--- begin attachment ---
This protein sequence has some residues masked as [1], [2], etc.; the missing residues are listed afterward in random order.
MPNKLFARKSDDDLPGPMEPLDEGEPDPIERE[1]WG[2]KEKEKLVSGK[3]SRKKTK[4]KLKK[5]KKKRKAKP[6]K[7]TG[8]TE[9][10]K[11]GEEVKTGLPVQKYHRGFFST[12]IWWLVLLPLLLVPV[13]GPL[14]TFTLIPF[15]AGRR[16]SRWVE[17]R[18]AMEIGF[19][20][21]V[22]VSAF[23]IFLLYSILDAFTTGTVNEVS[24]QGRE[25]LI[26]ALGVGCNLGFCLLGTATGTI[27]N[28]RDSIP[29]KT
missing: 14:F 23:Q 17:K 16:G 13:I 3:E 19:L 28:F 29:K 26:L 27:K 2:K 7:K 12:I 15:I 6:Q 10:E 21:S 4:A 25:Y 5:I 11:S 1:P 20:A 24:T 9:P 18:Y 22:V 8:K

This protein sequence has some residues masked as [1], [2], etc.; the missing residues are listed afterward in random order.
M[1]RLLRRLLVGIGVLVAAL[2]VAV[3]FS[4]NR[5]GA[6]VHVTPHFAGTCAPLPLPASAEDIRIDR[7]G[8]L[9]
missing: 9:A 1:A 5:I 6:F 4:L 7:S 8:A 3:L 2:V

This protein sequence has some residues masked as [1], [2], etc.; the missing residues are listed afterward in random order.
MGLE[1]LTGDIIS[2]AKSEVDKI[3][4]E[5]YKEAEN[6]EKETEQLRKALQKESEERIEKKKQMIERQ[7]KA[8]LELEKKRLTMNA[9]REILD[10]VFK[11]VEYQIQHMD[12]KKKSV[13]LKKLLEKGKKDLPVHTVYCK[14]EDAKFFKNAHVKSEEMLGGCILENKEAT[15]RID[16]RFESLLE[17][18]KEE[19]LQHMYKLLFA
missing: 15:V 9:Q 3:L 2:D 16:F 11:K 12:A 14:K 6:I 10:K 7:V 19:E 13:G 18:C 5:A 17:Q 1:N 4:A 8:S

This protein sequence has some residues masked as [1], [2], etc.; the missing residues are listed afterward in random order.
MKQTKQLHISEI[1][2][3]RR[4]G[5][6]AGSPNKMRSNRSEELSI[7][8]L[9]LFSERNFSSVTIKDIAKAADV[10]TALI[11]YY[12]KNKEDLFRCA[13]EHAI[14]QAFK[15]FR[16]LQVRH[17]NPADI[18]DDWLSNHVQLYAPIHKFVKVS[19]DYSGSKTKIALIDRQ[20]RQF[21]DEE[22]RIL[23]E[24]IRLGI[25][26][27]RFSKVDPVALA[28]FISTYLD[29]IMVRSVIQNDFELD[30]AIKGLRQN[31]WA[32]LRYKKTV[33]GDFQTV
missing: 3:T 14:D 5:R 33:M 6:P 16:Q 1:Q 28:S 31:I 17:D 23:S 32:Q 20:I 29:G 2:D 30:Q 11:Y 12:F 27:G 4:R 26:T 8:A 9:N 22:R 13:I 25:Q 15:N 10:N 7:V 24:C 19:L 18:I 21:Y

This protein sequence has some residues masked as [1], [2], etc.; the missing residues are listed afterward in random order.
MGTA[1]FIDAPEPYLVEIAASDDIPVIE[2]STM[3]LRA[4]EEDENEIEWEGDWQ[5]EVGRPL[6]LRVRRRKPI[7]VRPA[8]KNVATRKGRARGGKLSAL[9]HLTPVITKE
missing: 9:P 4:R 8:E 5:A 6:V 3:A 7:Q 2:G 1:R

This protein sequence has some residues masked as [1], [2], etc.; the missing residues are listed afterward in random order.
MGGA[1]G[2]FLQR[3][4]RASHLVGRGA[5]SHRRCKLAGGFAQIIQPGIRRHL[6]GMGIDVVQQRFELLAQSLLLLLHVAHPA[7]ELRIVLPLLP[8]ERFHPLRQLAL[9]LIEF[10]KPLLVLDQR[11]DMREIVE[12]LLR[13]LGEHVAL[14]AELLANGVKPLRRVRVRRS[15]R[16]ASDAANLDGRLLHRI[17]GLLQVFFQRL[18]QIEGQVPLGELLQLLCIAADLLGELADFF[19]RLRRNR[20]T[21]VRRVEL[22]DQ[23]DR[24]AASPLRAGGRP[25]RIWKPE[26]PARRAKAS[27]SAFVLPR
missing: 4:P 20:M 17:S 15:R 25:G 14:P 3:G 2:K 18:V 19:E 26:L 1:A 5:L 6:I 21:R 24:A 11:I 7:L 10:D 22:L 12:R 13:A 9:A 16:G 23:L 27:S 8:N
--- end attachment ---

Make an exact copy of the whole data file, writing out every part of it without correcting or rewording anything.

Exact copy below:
This protein sequence has some residues masked as [1], [2], etc.; the missing residues are listed afterward in random order.
MPNKLFARKSDDDLPGPMEPLDEGEPDPIERE[1]WG[2]KEKEKLVSGK[3]SRKKTK[4]KLKK[5]KKKRKAKP[6]K[7]TG[8]TE[9][10]K[11]GEEVKTGLPVQKYHRGFFST[12]IWWLVLLPLLLVPV[13]GPL[14]TFTLIPF[15]AGRR[16]SRWVE[17]R[18]AMEIGF[19][20][21]V[22]VSAF[23]IFLLYSILDAFTTGTVNEVS[24]QGRE[25]LI[26]ALGVGCNLGFCLLGTATGTI[27]N[28]RDSIP[29]KT
missing: 14:F 23:Q 17:K 16:G 13:I 3:E 19:L 28:F 29:K 26:L 27:K 2:K 7:K 12:I 15:I 6:Q 10:E 21:S 4:A 25:Y 5:I 11:S 1:P 20:A 24:T 9:P 18:Y 22:V 8:K

This protein sequence has some residues masked as [1], [2], etc.; the missing residues are listed afterward in random order.
M[1]RLLRRLLVGIGVLVAAL[2]VAV[3]FS[4]NR[5]GA[6]VHVTPHFAGTCAPLPLPASAEDIRIDR[7]G[8]L[9]
missing: 9:A 1:A 5:I 6:F 4:L 7:S 8:A 3:L 2:V

This protein sequence has some residues masked as [1], [2], etc.; the missing residues are listed afterward in random order.
MGLE[1]LTGDIIS[2]AKSEVDKI[3][4]E[5]YKEAEN[6]EKETEQLRKALQKESEERIEKKKQMIERQ[7]KA[8]LELEKKRLTMNA[9]REILD[10]VFK[11]VEYQIQHMD[12]KKKSV[13]LKKLLEKGKKDLPVHTVYCK[14]EDAKFFKNAHVKSEEMLGGCILENKEAT[15]RID[16]RFESLLE[17][18]KEE[19]LQHMYKLLFA
missing: 15:V 9:Q 3:L 2:D 16:F 11:K 12:A 14:K 6:I 10:K 7:V 19:E 13:G 18:C 5:A 17:Q 1:N 4:A 8:S

This protein sequence has some residues masked as [1], [2], etc.; the missing residues are listed afterward in random order.
MKQTKQLHISEI[1][2][3]RR[4]G[5][6]AGSPNKMRSNRSEELSI[7][8]L[9]LFSERNFSSVTIKDIAKAADV[10]TALI[11]YY[12]KNKEDLFRCA[13]EHAI[14]QAFK[15]FR[16]LQVRH[17]NPADI[18]DDWLSNHVQLYAPIHKFVKVS[19]DYSGSKTKIALIDRQ[20]RQF[21]DEE[22]RIL[23]E[24]IRLGI[25][26][27]RFSKVDPVALA[28]FISTYLD[29]IMVRSVIQNDFELD[30]AIKGLRQN[31]WA[32]LRYKKTV[33]GDFQTV
missing: 3:T 14:D 5:R 33:M 6:P 16:Q 1:Q 28:S 31:I 17:D 23:S 32:Q 20:I 29:G 2:D 30:Q 11:Y 12:F 27:G 4:R 26:T 8:A 9:N 22:R 13:I 25:Q 15:N 10:N 7:V 24:C 19:L 18:I 21:Y

This protein sequence has some residues masked as [1], [2], etc.; the missing residues are listed afterward in random order.
MGTA[1]FIDAPEPYLVEIAASDDIPVIE[2]STM[3]LRA[4]EEDENEIEWEGDWQ[5]EVGRPL[6]LRVRRRKPI[7]VRPA[8]KNVATRKGRARGGKLSAL[9]HLTPVITKE
missing: 9:P 4:R 8:E 5:A 6:V 3:A 7:Q 2:G 1:R

This protein sequence has some residues masked as [1], [2], etc.; the missing residues are listed afterward in random order.
MGGA[1]G[2]FLQR[3][4]RASHLVGRGA[5]SHRRCKLAGGFAQIIQPGIRRHL[6]GMGIDVVQQRFELLAQSLLLLLHVAHPA[7]ELRIVLPLLP[8]ERFHPLRQLAL[9]LIEF[10]KPLLVLDQR[11]DMREIVE[12]LLR[13]LGEHVAL[14]AELLANGVKPLRRVRVRRS[15]R[16]ASDAANLDGRLLHRI[17]GLLQVFFQRL[18]QIEGQVPLGELLQLLCIAADLLGELADFF[19]RLRRNR[20]T[21]VRRVEL[22]DQ[23]DR[24]AASPLRAGGRP[25]RIWKPE[26]PARRAKAS[27]SAFVLPR
missing: 4:P 20:M 17:S 15:R 25:G 14:P 3:G 2:K 18:V 19:E 26:L 1:A 5:L 6:I 21:R 24:A 11:I 7:L 10:D 22:L 12:R 13:A 9:A 16:G 23:L 27:S 8:N